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More than any other artform, videogames are limited by technological advances. In other words: they cost a lot of money to produce. However, there was once a sweet spot when computer hardware was affordable and widespread enough that almost any small team could take a shot at game development without having to invest the GDP of a small country into making the title look “next-gen.” During this brief period, gaming was almost completely untethered by market research and corporate oversight, making it possible for a handful of developers to compete with gigantic companies on equal footing and provide us with some truly weird gaming experiences.

This experimental era was responsible for quirky games like Screaming Mad George’s ParanoiaScape and even Neverhood’s Skullmonkeys, but one of the most infamous projects of the time was Asmik Ace Entertainment’s LSD: Dream Emulator, a one-of-a-kind adventure title that went on to inspire decades of conspiracy theories and spooky online rumors despite being a relatively obscure Japan exclusive. And 25 years after its original release, we thought that this might be a good time to look back on this bizarre project and find out if its sinister reputation is justified.

Originally inspired by a real dream journal kept by Asmik Ace employee Hiroko Nishikawa, LSD: Dream Emulator was actually masterminded by multimedia artist Osamu Sato. Wanting to take advantage of the PS1’s untapped potential for ground-breaking virtual art pieces, Sato envisioned a non-competitive game that operated on surreal dream-logic. This resulted in a unique “walking simulator” where players take on the role of an unnamed dreamer as they traverse imaginary worlds in first person and keep track of their progress via menus and statistics. The dreams are also multi-layered, with walls and certain objects being able to transport players into deeper levels of this simulated reality, often with creepy and psychedelic results.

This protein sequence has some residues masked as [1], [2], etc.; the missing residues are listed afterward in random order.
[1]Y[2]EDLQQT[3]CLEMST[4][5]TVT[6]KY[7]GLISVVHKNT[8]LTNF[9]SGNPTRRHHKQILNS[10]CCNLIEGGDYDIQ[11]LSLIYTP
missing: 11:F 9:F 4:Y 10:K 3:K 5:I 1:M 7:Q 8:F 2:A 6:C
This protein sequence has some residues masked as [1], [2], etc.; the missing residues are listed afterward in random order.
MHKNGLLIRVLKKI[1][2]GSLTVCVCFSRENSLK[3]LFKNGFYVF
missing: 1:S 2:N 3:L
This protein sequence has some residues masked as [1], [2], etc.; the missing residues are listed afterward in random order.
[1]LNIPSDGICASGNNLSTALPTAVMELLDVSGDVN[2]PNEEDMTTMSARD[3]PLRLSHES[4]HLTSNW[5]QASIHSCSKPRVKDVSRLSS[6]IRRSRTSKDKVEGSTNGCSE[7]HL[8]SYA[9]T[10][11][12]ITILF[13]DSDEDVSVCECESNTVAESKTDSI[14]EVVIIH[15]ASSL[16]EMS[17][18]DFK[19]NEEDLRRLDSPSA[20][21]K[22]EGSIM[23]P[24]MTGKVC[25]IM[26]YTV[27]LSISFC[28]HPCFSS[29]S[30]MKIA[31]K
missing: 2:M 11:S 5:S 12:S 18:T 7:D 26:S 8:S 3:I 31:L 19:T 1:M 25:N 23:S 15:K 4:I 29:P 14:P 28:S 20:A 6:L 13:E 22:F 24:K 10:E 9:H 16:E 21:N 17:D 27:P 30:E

The strangest visuals you’ll find on the PlayStation.

It’s easy to see how such a peculiar experience might entice players to theorize about the meaning of these strange lands and their stranger inhabitants, so it’s no surprise that online gaming communities embraced LSD as a source of virtual urban legends and even “creepypastas.” In fact, the game even became popular on paranormal forums as users began to suggest that Sato had implanted subliminal messages into the experience, with some going so far as to claim that LSD was literally cursed. Of course, these legends only became so popular because most people hadn’t had the chance to actually play the game, only coming into contact with out-of-context screenshots and often-misleading translations.

That being said, while many of these stories were simply exaggerating surreal moments of a strange foreign game, LSD does in fact boast a series of genuinely spooky elements that gives these claims at least some degree of legitimacy. From random body parts strung over bad neighborhoods to literal giant demons populating low-polygon hellscapes (not to mention a few unexpected references to suicide), there’s plenty of nightmare material to be found here if you’re willing to look for it.